Terry McMillan

"Terry McMillan (born October 18, 1951) is an American author. Her work is characterized by relatable female protagonists. McMillan's first book, Mama, was published in 1987. Unsatisfied with her publisher's limited promotion of Mama, McMillian promoted her own debut novel by writing thousands of booksellers, particularly African-American bookstores, and the book soon sold out of its … Continue reading Terry McMillan

Ralph Ellison

"Ralph Waldo Ellison (March 1, 1913 – April 16, 1994) was an American novelist, literary critic, and scholar. He was born in Oklahoma City, Oklahoma. Ellison is best known for his novel Invisible Man, which won the National Book Award in 1953. He also wrote Shadow and Act (1964), a collection of political, social and critical essays, … Continue reading Ralph Ellison

Walter Mosley

"Walter Ellis Mosley (born January 12, 1952) is an American novelist, most widely recognized for his crime fiction. He has written a series of best-selling historical mysteries featuring the hard-boiled detective Easy Rawlins, a black private investigator and World War II veteran living in the Watts neighborhood of Los Angeles; they are perhaps his most … Continue reading Walter Mosley

Zora Neale Hurston

"Zora Neale Hurston (January 7, 1891 – January 28, 1960) was an African-American novelist, short story writer, folklorist, and anthropologist. Of Hurston's four novels and more than 50 published short stories, plays, and essays, she is best known for her 1937 novel Their Eyes Were Watching God. In addition to new editions of her work being … Continue reading Zora Neale Hurston

Langston Hughes

"James Mercer Langston Hughes (February 1, 1902 – May 22, 1967) was an American poet, social activist, novelist, playwright, and columnist from Joplin, Missouri. He was one of the earliest innovators of the then-new literary art form called jazz poetry. Hughes is best known as a leader of the Harlem Renaissance in New York City. … Continue reading Langston Hughes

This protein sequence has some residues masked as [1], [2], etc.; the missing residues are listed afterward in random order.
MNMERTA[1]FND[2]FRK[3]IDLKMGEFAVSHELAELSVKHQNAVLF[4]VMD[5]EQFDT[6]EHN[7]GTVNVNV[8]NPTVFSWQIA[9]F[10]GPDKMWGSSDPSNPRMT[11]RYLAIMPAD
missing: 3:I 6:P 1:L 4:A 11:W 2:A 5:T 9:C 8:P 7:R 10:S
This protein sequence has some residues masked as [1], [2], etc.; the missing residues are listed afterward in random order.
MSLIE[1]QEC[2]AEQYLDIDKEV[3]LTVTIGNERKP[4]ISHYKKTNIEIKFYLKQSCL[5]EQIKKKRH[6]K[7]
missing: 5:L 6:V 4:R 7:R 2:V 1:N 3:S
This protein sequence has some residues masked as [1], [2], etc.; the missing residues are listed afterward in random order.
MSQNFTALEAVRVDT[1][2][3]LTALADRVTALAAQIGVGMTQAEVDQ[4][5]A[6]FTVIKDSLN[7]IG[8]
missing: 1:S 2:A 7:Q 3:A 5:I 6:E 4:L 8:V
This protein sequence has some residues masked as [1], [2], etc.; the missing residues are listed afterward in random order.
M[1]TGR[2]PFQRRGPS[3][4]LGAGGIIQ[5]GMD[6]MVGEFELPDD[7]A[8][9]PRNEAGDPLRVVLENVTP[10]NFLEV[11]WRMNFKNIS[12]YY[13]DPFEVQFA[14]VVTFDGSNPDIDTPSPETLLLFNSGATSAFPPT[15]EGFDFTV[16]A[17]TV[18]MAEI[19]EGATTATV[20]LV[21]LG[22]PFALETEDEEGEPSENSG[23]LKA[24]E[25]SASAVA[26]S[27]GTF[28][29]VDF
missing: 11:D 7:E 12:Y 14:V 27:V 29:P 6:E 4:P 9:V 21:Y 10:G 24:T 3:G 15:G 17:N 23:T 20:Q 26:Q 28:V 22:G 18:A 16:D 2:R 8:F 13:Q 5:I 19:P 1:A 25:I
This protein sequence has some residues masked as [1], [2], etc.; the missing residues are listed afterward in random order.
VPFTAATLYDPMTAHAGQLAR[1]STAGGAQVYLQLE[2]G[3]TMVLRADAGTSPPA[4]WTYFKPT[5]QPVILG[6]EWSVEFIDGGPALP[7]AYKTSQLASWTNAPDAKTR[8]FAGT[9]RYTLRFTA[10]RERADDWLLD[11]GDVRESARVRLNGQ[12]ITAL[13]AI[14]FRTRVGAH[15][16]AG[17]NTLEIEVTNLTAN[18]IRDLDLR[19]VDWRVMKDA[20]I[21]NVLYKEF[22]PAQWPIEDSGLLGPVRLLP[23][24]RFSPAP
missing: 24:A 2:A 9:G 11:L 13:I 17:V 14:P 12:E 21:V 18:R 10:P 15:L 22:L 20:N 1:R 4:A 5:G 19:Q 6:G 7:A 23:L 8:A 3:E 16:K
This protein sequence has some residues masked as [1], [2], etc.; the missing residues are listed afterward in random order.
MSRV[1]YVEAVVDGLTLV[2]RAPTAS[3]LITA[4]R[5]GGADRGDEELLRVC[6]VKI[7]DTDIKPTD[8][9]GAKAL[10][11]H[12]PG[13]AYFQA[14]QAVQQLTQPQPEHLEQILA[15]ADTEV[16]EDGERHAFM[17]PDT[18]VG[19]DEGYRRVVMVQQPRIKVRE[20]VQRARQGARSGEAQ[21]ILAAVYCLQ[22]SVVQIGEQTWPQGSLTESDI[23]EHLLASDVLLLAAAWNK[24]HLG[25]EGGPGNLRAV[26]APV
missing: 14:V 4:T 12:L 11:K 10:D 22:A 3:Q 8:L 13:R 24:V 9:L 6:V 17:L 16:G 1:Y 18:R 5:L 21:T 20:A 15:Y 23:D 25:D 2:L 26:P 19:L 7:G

Octavia E. Butler

'Octavia Estelle Butler (June 22, 1947 – February 24, 2006) was an American science fiction writer. A multiple recipient of both the Hugo and Nebula awards, Butler was one of the best-known women in the field. In 1995, she became the first science fiction writer to receive the MacArthur Fellowship, nicknamed the "Genius Grant"' Bio was … Continue reading Octavia E. Butler

Richard Wright

"Richard Nathaniel Wright (September 4, 1908 – November 28, 1960) was an American author of sometimes controversial novels, short stories, poems, and non-fiction. Much of his literature concerns racial themes, especially related to the plight of African Americans during the late 19th to mid-20th centuries, who suffered discrimination and violence in the South and the North. … Continue reading Richard Wright

Martin Luther King Jr.

"Martin Luther King Jr. (born Michael King Jr., January 15, 1929 – April 4, 1968) was an American Baptist minister and activist who was a leader in the Civil Rights Movement. He is best known for his role in the advancement of civil rights using nonviolent civil disobedience based on his Christian beliefs. King became a … Continue reading Martin Luther King Jr.

Alice Walker

"Alice Malsenior Walker (born February 9, 1944) is an American novelist, short story writer, poet, and activist. She wrote the critically acclaimed novel The Color Purple (1982) for which she won the National Book Award and the Pulitzer Prize for Fiction. She also wrote Meridian and The Third Life of Grange Copeland, among other works." … Continue reading Alice Walker

Maya Angelou

"Maya Angelou born Marguerite Annie Johnson; April 4, 1928 – May 28, 2014) was an American poet, memoirist, and civil rights activist. She published seven autobiographies, three books of essays, several books of poetry, and was credited with a list of plays, movies, and television shows spanning over 50 years. She received dozens of awards and more … Continue reading Maya Angelou